Feeds:
Posts
Comments

Archive for October 17th, 2011

School children (c) Lynda BernhardtToday I would like to talk about a dynamic that exists in both my families of birth and marriage that I am sure is not unique to my family. In my family of birth, people were divided into two categories, the “strong” and the “weak.” Although nobody ever said, “Faith is the strong one,” or “X is the weak one,” everyone knew which column he or she fit into. The expectation was that family takes care of family, so it was the “strong” ones’ job to take care of the “weak” ones.

Not surprisingly, I married into a family just like this. I didn’t know that this was dysfunctional since that is all I had ever known in my family of birth. Hub’s family quickly determined that I fell into the “strong” category, so I was given the responsibilities of a “strong” one.

The strong/weak dynamic in families is destructive for those in both groups. The challenge for the strong is obvious – it is exhausting having to tow your own line plus the lines of other family members. Feeling responsible for others indefinitely is overwhelming because there never seems to be an end. The “weak” will always be “weak,” so those extra responsibilities will never go away. This breeds resentment.

It took me a long time to see the downside for the “weak” members, but I would today argue that this dynamic is actually more destructive for them than for the “strong” ones. When someone is constantly “told” through actions that they cannot take responsibility for their own lives, they live as if their wings are clipped. Even though these family members have many strengths, they become “blind” to those strengths. Because they believe that they cannot take care of themselves, they live as if they cannot.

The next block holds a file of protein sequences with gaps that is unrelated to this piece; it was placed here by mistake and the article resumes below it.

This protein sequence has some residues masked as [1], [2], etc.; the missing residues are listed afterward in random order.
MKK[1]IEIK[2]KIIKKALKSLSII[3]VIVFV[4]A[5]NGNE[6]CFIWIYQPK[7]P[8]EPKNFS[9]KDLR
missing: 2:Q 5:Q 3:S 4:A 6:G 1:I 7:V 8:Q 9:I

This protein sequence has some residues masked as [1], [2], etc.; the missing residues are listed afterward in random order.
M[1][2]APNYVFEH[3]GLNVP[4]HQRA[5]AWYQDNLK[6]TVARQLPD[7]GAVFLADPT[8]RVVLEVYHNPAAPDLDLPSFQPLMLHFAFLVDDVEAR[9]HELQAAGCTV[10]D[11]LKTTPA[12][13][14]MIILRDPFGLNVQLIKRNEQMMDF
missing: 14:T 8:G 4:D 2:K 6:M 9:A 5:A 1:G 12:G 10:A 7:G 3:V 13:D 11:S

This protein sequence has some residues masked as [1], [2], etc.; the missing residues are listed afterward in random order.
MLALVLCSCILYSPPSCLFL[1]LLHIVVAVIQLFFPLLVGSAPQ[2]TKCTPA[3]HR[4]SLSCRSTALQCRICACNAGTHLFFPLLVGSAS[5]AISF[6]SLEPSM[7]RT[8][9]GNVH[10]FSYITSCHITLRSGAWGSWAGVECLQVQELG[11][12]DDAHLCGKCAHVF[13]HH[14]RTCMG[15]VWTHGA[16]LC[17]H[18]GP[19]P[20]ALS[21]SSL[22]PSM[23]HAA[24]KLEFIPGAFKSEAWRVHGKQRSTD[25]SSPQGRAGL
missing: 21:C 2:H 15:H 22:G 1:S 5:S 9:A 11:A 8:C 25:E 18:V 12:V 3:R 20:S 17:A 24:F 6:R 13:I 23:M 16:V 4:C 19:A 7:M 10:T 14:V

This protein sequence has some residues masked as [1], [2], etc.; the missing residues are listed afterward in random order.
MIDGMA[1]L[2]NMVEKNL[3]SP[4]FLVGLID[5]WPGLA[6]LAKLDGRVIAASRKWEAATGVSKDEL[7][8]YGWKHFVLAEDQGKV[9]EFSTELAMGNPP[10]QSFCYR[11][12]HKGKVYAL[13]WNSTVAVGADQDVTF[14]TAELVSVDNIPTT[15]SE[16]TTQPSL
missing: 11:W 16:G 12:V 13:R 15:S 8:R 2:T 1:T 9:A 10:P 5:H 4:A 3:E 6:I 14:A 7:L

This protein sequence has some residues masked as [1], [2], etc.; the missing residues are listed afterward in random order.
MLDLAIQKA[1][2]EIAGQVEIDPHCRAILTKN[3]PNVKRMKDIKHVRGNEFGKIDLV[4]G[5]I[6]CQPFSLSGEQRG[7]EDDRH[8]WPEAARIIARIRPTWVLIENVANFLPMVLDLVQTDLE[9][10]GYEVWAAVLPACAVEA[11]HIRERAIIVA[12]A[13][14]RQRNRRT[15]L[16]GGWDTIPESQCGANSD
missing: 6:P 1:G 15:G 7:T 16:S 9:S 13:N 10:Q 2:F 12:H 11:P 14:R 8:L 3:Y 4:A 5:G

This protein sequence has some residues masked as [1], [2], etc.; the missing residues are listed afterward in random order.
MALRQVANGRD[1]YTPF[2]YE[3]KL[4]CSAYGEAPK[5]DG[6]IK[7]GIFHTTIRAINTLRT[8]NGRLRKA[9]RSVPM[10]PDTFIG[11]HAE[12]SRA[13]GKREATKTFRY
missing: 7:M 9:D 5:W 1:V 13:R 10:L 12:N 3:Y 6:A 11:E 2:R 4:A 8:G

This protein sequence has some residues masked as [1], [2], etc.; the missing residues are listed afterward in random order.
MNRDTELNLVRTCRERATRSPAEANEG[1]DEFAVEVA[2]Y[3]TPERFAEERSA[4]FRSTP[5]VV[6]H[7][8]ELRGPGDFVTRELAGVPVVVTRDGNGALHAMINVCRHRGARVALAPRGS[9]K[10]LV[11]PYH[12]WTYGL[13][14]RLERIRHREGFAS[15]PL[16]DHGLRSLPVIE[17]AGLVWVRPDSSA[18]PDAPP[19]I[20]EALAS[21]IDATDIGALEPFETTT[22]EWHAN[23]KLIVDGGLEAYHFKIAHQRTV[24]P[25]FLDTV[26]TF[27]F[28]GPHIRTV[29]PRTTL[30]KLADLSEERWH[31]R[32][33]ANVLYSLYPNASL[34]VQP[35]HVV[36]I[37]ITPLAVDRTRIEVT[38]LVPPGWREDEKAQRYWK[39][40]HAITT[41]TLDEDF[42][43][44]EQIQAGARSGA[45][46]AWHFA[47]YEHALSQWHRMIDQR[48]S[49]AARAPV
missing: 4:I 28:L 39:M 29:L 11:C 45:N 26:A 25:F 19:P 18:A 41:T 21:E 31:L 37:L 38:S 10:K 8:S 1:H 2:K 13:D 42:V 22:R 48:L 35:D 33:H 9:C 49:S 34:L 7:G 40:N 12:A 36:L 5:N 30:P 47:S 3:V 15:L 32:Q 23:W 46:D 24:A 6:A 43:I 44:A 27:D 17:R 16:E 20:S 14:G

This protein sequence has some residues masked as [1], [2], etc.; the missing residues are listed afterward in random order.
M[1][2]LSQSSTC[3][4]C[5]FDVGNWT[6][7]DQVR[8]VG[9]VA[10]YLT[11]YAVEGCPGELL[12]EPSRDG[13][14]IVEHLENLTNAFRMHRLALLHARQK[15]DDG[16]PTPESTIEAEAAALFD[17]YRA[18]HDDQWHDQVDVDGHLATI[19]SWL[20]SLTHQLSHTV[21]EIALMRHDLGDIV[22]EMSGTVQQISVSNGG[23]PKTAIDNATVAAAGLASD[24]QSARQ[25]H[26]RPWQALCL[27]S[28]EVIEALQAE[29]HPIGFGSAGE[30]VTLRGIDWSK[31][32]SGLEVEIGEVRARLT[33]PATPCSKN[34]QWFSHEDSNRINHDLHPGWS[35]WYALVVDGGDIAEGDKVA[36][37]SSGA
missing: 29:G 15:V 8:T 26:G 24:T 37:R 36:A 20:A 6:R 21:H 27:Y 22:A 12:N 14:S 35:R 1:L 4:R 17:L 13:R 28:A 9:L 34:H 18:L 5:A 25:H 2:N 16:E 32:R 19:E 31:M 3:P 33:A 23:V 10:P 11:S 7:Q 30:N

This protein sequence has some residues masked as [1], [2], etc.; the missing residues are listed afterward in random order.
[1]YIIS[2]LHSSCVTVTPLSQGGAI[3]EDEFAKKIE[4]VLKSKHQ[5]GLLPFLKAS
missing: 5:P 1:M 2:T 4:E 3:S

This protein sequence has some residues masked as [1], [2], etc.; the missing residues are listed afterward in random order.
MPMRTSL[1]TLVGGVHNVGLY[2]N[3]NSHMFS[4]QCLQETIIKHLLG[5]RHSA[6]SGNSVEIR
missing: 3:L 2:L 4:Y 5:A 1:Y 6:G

Here’s something else that no one in my family ever told me – Believing that certain family members are “weak” is arrogant and actually encourages the weak behavior. For example, each time I assume that X cannot solve his own problems (whether they are financial or some other issue), I am saying, “I don’t believe in you. I don’t believe you have the ability to figure out a way to take care of yourself without me bailing you out.” I have heard this called “enabling,” but the word “enable” implies that the other person wants to be enabled. I believe that my “enabling” actions are actually encouraging dependence.

It took the encouragement of people who were not from dysfunctional families (or at least not dysfunctional in this way) to help me see that not getting involved (not giving money or advice) is actually saying, “I believe in your ability to solve your own problems.” I felt like such a terrible person for shirking my “duties” the first time I did this because I had been told my whole life that towing other family members’ lines was my duty. However, this advice was correct – When I stopped feeding the insecurity of being the family f@#$ up, the person found a way to fix the problem himself, which actually built his confidence!

Throughout my life, I was told that loving and caring about another person meant fixing his problems. Removing the judgment of the other person’s choices as well as the advice/fixing the problem felt like I was being “unloving” when, in actuality, it is  the most loving thing I can do.

Photo credit: Lynda Bernhardt

Advertisements

Read Full Post »